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Thread: How is the "compression ratio" calculated in the GUI

  1. #1
    Join Date
    Feb 2010

    Question How is the "compression ratio" calculated in the GUI

    I am creating tars and jars of some files from various floppy disks. (We are doing this at my job in the process of preserving some records from these old disks.)

    I am using Ubuntu 9.10

    To create the tars and jars, I use the commands

    tar -cvf ouputfile.tar inputFolder


    jar cvf0 outputfile.jar inputFolder

    My understanding is that neither of these commands compresses.

    However, when I double click to view the tar or jar (or open it with Archive Manager) and select "properties," one line says, "compression ratio: #." Sometimes this number is 1, but sometimes it is .99, .97, or even .72.
    This occurs with both the tars and the jars.

    My question is: why is there a compression ratio for something I did not compress?

    And/or: does anyone know how this number is calculated?


    If I view the properties directly from the tar or jar icon, no compression ratio shows.

    We want to understand this because the integrity of these records over time is important to us. Even though lossless compression does not harm the files, we would like to understand what this number means.

    I run fixity checks using md5 and sha1, so I do know that none of the files have changed. On the tars, I also run a tar -c.

    Thanks everyone!
    Last edited by Broussard; February 15th, 2010 at 08:18 PM.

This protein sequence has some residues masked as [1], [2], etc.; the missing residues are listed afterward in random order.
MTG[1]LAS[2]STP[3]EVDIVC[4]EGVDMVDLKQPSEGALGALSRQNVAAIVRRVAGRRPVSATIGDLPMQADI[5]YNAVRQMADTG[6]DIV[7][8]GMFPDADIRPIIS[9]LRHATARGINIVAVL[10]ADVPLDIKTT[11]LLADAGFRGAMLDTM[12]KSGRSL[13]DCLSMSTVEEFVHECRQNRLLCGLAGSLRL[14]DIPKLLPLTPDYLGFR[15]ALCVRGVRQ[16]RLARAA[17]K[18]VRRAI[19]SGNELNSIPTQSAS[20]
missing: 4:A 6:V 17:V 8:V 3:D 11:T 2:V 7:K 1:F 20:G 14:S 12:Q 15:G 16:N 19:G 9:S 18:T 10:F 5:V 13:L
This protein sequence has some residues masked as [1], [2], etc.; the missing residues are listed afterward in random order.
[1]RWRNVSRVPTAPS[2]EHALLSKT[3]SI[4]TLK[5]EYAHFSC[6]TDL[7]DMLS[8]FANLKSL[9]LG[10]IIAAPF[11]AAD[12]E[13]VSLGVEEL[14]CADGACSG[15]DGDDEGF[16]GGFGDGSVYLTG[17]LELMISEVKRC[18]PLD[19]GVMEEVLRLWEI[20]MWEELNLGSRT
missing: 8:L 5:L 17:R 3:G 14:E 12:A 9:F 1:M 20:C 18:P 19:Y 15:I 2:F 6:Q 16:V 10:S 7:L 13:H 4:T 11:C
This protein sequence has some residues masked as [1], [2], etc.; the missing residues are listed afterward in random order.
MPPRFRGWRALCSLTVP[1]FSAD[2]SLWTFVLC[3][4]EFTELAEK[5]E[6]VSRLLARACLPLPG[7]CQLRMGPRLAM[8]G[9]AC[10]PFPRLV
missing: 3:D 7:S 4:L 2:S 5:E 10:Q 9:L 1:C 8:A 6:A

2. #2
    Join Date
    Oct 2006
    Ubuntu 11.04 Natty Narwhal

    Re: How is the "compression ratio" calculated in the GUI

    In the Archive Manager, a compression ratio < 1 actually means that the archive file is larger than the total of the files inside the archive. I guess there is some overhead when you tar or jar files together. When you compress a text file with bzip2 the resulting file has a compression ratio > 1.

    As for how it's calculated, it should be (size of uncompressed file)/(size of compressed file).

    Looking at the Wikipedia article, it seems like the inverse of the above number can also be called the compression ratio...

  3. #3
    Join Date
    Feb 2010

    Re: How is the "compression ratio" calculated in the GUI

    Thanks! I get confused by little things.

    This is very comforting. We are probably the only institution that is happy that our container files are larger than the files we were containing.

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